If your retail brand includes physical storefronts and an e-commerce presence, you’re probably thinking, “Buy online, pick up in store is a strong consumer preference. What do I need to do to make it work across my retail estate?” Keep several concepts in mind:

  • Set up a dedicated, staffed collection desk for the BOPIS shopper. Many retailers experienced in BOPIS have done this. Make sure this station is equipped to process additional purchases directly from the store, too. Maybe most importantly, minimize the amount of time customers wait in line.
  • Speaking of timing, there’s no point offering this service if the lead time between ordering and BOPIS isn’t shorter than standard shipping. Retailers with a mature BOPIS model already offer same-day pickup—a few hours if the item is already in the store’s inventory.
  • To speed up order fulfillment, retailers such as Walmart have invested in automated terminals to process pickups and returns. BOPIS clients receive a code and enter it at the terminal, prompting a robot in the stockroom to pick the order and deliver it to the collection point on the sales floor.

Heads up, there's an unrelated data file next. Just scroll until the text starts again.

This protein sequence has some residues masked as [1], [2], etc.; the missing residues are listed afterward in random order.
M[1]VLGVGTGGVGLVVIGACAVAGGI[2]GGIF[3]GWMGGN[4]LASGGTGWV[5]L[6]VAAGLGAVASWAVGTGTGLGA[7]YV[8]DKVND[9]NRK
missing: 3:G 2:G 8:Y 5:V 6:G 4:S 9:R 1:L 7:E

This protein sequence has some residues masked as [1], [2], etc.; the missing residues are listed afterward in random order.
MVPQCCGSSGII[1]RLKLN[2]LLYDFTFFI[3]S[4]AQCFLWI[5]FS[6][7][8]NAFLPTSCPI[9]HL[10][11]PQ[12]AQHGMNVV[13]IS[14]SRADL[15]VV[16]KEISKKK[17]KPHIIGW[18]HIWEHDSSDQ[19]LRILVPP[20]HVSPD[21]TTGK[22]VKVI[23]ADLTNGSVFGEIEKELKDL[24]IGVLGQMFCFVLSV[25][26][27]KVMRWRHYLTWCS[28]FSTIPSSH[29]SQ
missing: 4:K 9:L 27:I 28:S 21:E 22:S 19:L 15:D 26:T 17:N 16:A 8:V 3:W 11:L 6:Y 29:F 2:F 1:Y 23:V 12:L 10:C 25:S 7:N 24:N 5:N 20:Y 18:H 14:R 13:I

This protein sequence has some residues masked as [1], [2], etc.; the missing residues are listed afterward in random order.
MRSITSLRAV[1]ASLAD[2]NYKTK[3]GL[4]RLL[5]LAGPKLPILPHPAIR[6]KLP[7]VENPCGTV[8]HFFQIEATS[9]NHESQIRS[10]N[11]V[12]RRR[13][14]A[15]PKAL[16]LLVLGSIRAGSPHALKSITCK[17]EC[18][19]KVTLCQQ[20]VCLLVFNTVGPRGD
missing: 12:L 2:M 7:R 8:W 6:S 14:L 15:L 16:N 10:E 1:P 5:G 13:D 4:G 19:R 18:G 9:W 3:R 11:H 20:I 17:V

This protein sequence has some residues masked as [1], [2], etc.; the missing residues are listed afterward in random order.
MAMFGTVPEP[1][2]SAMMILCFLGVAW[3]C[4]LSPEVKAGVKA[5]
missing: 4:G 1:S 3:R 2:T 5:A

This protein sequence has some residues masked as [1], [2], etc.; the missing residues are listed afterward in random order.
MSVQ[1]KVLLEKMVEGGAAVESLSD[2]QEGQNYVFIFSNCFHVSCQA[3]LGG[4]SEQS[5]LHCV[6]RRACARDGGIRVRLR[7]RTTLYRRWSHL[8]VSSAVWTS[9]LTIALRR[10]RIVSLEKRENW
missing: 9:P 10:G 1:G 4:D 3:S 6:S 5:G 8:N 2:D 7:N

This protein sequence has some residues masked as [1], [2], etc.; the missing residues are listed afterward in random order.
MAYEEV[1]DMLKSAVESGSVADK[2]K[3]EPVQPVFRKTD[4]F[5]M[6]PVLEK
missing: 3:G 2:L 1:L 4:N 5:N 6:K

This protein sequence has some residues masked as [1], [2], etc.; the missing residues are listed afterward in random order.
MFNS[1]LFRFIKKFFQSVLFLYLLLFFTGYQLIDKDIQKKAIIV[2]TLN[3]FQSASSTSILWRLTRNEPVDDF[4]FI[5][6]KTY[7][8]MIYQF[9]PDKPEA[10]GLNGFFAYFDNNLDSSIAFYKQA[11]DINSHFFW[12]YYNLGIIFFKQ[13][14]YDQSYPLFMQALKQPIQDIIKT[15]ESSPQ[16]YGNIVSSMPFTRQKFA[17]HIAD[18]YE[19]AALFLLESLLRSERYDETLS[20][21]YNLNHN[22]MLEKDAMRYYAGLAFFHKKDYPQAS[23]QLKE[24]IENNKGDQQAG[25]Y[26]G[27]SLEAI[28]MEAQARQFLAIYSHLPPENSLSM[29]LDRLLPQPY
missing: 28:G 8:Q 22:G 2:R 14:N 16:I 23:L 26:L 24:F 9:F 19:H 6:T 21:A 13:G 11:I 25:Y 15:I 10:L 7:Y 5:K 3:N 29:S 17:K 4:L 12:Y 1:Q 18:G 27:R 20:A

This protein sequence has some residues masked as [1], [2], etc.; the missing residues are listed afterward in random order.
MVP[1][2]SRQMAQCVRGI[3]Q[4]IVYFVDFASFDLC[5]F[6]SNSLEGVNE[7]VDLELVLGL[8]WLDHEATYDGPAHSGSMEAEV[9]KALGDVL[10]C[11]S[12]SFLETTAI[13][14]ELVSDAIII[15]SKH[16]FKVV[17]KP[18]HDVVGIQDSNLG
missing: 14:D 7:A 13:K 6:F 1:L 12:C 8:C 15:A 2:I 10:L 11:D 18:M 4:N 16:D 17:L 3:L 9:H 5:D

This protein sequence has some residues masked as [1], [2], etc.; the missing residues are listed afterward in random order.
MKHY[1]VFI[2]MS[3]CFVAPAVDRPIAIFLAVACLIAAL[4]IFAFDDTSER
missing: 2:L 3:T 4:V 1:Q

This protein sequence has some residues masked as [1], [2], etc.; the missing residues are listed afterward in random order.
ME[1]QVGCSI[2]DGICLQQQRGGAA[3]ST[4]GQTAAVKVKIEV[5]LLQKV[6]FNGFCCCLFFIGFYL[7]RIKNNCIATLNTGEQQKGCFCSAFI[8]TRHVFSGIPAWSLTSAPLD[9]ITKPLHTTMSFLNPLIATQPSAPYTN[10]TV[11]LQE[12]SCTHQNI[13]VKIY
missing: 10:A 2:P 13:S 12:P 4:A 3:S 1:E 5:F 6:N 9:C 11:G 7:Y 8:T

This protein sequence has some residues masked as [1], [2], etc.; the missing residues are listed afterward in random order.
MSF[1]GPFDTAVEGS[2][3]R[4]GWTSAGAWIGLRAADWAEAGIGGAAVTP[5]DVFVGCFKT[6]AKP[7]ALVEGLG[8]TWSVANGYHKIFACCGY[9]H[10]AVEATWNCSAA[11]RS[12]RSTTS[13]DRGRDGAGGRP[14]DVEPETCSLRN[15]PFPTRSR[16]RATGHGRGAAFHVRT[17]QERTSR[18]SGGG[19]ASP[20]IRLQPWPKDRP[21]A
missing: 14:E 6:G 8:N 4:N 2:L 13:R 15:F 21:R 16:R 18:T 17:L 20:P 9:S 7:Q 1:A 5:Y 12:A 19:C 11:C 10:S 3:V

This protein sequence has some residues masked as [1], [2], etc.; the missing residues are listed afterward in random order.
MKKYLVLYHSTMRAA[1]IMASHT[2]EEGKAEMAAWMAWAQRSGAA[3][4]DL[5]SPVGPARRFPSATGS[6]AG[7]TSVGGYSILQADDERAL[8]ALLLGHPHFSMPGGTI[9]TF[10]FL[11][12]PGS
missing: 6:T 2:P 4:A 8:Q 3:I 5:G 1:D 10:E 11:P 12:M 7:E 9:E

• Make sure store associates engage with BOPIS clients in a positive way and make them feel welcome. To pull that off, incentivize them to become channel-agnostic. Make sure their store is fully credited with the value of the BOPIS sale and that the sale contributes to their overall and personal targets.
  • In an article identifying trends impacting retail in 2020, Chain Store Age contends that traditional retailers must re-examine their policies on staffing, compensation, task assignment and inventory planning to adjust for BOPIS services. They’ll need to avoid cannibalizing inventory at the expense of foot traffic and figure out how to compensate retail store associates and managers for BOPIS purchases, too.